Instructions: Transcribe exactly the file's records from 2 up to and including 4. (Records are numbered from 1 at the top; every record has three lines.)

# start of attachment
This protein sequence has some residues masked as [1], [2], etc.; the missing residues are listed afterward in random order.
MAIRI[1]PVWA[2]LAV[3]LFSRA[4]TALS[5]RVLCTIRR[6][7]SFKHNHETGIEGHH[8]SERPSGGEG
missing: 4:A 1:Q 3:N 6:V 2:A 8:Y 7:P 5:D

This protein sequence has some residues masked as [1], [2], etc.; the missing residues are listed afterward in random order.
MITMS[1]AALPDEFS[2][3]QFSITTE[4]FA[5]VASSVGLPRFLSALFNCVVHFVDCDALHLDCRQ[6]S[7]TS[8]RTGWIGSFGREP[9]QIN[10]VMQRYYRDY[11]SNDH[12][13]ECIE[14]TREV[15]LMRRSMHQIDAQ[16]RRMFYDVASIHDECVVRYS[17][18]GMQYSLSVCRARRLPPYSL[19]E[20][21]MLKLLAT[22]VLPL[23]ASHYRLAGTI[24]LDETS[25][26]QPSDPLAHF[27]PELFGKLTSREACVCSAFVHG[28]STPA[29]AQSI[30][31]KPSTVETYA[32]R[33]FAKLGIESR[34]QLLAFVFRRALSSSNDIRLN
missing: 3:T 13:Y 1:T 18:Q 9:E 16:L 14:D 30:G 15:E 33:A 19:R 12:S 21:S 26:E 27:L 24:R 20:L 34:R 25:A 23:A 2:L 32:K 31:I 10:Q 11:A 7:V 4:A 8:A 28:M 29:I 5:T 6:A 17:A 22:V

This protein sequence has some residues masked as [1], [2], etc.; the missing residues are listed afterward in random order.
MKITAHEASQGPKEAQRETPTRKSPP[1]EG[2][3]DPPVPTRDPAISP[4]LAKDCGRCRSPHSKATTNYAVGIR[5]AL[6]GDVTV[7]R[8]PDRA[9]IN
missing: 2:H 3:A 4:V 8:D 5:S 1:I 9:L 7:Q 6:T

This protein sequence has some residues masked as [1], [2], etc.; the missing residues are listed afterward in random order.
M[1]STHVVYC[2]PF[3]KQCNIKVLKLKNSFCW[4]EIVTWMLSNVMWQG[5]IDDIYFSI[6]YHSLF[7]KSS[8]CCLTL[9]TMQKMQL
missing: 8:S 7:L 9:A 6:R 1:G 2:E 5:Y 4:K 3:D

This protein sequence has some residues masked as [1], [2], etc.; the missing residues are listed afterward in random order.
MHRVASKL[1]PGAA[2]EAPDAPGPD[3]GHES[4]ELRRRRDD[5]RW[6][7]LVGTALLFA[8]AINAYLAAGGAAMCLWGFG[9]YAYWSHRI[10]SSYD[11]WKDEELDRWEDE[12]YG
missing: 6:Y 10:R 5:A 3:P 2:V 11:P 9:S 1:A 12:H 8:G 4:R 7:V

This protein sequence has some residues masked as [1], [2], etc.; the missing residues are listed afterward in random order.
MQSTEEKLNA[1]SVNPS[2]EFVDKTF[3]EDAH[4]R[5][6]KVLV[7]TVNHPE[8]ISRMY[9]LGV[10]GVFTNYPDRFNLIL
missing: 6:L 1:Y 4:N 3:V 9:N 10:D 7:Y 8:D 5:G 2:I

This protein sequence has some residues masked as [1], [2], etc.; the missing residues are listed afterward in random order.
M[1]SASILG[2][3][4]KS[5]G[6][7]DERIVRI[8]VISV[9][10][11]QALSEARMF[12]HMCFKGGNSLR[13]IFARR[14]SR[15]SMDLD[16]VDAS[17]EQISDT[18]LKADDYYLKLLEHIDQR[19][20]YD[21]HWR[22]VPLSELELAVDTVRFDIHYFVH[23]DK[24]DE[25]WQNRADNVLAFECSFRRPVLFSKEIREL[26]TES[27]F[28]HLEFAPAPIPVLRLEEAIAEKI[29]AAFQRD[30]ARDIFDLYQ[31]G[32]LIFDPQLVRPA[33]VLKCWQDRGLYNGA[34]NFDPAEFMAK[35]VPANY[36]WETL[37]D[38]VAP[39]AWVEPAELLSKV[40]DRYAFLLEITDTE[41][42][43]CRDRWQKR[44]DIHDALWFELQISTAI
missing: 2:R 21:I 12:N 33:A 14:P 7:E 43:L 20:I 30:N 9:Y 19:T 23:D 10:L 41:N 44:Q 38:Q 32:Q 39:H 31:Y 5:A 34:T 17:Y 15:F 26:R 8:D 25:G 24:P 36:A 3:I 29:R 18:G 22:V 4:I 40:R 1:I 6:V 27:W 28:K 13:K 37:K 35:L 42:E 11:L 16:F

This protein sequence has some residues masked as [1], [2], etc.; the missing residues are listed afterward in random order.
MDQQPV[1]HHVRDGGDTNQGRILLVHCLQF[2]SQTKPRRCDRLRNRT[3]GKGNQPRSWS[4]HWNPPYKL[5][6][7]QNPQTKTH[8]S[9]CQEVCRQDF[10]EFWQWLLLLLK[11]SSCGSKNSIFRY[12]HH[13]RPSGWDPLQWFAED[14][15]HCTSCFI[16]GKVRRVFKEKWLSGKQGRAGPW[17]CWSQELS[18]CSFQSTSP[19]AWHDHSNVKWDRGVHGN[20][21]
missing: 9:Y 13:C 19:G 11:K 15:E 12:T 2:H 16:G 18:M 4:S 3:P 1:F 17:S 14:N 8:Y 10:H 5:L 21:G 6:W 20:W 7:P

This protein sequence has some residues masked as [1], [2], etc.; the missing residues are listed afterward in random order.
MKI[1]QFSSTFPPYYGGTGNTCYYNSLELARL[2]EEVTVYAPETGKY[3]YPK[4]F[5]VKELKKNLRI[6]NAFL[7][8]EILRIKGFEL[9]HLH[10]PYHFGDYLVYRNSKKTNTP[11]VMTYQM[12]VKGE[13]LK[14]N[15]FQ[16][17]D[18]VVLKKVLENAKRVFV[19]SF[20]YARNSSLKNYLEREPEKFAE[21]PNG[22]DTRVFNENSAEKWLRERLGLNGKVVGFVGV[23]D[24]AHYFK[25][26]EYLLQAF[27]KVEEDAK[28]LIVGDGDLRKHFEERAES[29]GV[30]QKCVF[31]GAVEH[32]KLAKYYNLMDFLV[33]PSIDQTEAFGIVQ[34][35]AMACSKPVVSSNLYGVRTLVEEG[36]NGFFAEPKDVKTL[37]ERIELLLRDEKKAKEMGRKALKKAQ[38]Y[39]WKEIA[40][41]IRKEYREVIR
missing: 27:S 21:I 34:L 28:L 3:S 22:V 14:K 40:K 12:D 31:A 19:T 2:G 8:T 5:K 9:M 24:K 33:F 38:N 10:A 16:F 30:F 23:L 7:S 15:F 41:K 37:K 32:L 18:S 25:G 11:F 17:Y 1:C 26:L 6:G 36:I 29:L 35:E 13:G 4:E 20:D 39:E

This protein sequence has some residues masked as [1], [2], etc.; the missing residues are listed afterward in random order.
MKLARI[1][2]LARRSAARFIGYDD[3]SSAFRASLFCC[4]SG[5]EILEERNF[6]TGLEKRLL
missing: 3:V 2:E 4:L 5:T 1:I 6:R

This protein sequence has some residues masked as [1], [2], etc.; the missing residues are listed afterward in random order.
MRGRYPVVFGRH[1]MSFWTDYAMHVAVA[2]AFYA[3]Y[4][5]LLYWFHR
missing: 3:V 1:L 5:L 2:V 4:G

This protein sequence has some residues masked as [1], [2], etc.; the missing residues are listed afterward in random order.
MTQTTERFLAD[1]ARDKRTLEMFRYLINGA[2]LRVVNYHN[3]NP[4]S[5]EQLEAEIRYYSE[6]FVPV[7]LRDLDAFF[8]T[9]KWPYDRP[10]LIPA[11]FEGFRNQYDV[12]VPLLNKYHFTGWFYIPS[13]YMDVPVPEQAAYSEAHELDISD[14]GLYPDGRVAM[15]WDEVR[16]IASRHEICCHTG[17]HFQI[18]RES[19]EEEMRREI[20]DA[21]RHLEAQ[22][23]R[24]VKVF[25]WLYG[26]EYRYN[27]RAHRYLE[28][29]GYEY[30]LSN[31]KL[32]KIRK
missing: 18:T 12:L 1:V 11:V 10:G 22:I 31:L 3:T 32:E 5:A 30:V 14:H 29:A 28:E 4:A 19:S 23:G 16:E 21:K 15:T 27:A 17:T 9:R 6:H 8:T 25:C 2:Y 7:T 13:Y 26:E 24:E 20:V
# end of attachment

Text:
This protein sequence has some residues masked as [1], [2], etc.; the missing residues are listed afterward in random order.
MITMS[1]AALPDEFS[2][3]QFSITTE[4]FA[5]VASSVGLPRFLSALFNCVVHFVDCDALHLDCRQ[6]S[7]TS[8]RTGWIGSFGREP[9]QIN[10]VMQRYYRDY[11]SNDH[12][13]ECIE[14]TREV[15]LMRRSMHQIDAQ[16]RRMFYDVASIHDECVVRYS[17][18]GMQYSLSVCRARRLPPYSL[19]E[20][21]MLKLLAT[22]VLPL[23]ASHYRLAGTI[24]LDETS[25][26]QPSDPLAHF[27]PELFGKLTSREACVCSAFVHG[28]STPA[29]AQSI[30][31]KPSTVETYA[32]R[33]FAKLGIESR[34]QLLAFVFRRALSSSNDIRLN
missing: 3:T 13:Y 1:T 18:Q 9:E 16:L 14:D 30:G 15:E 33:A 19:R 12:S 21:S 26:E 27:L 24:R 20:L 34:R 25:A 23:A 2:L 32:K 31:I 10:Q 11:A 7:V 4:A 8:A 28:M 29:I 5:T 6:A 17:A 22:V

This protein sequence has some residues masked as [1], [2], etc.; the missing residues are listed afterward in random order.
MKITAHEASQGPKEAQRETPTRKSPP[1]EG[2][3]DPPVPTRDPAISP[4]LAKDCGRCRSPHSKATTNYAVGIR[5]AL[6]GDVTV[7]R[8]PDRA[9]IN
missing: 2:H 3:A 4:V 8:D 5:S 1:I 9:L 7:Q 6:T

This protein sequence has some residues masked as [1], [2], etc.; the missing residues are listed afterward in random order.
M[1]STHVVYC[2]PF[3]KQCNIKVLKLKNSFCW[4]EIVTWMLSNVMWQG[5]IDDIYFSI[6]YHSLF[7]KSS[8]CCLTL[9]TMQKMQL
missing: 8:S 7:L 9:A 6:R 1:G 2:E 5:Y 4:K 3:D